Ali, M. P., G. Clemente-Orta, M. M. Kabir, S. S. Haque, M. Biswas, and D. A. Landis. 2023. Landscape structure influences natural pest suppression in a rice agroecosystem. Scientific Reports 13:15726.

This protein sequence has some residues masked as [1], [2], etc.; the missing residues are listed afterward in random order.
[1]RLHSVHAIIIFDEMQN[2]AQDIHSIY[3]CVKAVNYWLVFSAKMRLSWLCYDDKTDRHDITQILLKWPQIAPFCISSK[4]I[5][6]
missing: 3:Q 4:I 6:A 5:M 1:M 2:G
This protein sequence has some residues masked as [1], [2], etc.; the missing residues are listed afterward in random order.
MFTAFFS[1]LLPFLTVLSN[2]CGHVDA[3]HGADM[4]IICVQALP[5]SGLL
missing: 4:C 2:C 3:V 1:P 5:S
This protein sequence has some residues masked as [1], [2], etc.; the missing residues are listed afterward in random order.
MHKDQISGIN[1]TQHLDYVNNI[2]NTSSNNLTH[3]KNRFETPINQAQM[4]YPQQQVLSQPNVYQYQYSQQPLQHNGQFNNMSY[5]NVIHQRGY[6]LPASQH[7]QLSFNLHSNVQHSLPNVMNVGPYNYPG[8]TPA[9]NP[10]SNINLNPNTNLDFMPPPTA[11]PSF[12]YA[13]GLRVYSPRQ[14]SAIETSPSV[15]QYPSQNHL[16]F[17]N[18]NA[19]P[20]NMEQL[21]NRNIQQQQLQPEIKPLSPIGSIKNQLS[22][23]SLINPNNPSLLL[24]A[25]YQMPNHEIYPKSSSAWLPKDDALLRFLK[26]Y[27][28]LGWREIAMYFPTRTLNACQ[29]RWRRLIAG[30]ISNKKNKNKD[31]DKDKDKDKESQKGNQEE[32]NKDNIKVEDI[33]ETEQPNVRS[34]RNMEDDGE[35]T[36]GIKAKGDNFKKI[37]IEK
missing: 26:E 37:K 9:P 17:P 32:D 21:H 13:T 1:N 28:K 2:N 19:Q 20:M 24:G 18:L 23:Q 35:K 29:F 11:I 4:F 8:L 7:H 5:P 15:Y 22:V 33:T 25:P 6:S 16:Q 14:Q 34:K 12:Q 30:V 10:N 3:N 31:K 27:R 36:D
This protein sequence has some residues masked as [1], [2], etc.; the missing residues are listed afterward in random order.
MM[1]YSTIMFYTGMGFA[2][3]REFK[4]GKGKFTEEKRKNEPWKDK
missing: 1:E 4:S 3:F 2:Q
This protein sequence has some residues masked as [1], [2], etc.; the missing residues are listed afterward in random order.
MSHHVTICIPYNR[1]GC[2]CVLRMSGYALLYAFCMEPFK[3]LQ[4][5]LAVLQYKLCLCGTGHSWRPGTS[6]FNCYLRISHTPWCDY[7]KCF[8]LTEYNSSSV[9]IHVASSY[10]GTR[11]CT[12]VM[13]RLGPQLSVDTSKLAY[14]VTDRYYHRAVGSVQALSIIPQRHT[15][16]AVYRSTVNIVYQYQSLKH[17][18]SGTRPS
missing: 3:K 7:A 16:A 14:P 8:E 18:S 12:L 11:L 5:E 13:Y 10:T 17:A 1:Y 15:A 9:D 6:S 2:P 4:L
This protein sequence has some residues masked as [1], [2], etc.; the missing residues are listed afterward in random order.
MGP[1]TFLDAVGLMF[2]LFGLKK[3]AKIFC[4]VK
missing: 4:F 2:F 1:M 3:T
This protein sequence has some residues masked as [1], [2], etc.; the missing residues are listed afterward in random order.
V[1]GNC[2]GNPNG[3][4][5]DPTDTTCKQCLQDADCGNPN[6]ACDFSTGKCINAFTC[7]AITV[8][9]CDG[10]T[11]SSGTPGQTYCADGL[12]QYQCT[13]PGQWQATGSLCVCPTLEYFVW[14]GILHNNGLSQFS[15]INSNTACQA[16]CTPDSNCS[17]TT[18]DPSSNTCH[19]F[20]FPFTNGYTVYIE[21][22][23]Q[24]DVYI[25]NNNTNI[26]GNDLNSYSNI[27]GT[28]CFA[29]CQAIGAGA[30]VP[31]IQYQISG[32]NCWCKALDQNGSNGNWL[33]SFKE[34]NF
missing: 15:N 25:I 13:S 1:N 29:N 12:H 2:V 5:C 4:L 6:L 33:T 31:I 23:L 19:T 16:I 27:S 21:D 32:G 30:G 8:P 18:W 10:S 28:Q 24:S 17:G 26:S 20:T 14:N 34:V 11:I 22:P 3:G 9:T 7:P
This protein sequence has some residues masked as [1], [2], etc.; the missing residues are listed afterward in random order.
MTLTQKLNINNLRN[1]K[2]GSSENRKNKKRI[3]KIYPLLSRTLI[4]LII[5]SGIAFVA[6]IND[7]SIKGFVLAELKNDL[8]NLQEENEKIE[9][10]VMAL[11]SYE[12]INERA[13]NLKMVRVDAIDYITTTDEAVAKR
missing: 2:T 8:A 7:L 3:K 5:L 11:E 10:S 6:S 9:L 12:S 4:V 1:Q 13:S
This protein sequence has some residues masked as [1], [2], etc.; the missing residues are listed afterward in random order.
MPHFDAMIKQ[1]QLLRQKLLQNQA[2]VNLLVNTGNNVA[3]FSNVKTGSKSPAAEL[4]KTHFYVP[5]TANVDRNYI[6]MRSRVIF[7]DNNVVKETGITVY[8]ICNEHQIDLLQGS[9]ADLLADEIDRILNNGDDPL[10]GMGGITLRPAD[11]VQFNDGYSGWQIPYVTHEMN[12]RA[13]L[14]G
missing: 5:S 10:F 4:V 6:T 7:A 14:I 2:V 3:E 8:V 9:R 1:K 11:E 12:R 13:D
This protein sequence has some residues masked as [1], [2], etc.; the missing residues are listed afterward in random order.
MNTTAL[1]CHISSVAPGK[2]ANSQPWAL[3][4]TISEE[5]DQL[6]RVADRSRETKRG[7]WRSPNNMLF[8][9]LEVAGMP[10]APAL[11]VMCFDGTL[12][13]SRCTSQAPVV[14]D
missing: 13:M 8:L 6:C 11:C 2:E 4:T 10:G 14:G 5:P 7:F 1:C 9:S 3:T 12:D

Agricultural landscapes are constantly changing as farmers adopt new production practices and respond to changing environmental conditions. Some of these changes alter landscape structure with impacts on natural pest control, pesticide use, and conservation of biodiversity. In rice agroecosystems the effect of landscape structure on natural enemies and pest suppression is often poorly understood. Here we investigate the effect of landscape composition and configuration on a key pest of rice, the brown planthopper (Nilaparvata lugens). Using N. lugens as sentinel prey coupled with predator exclusions, we investigated landscape effects on herbivore suppression and rice grain yield at multiple spatial scales in two regions of Bangladesh. Ladybird beetles and spiders were the most abundant natural enemies of N. lugens with landscape effects observed at all scales on ladybird beetles. Specifically, ladybird beetles were positively influenced by road edges, and fallow land, while spiders were strongly influenced only by rice phenology. Predator exclusion cages showed that N. lugens abundance significantly increased in caged plots, reducing rice gain yield. We also used an estimated biocontrol service index that showed a significant positive relationship with landscape diversity and a significant negative impact on pest density and yield loss. These results suggest that promoting fallow lands and fragmented patches between rice fields could lead to more sustainable insect pest management in rice agroecosystems, potentially reducing the practice of prophylactic insecticide use.
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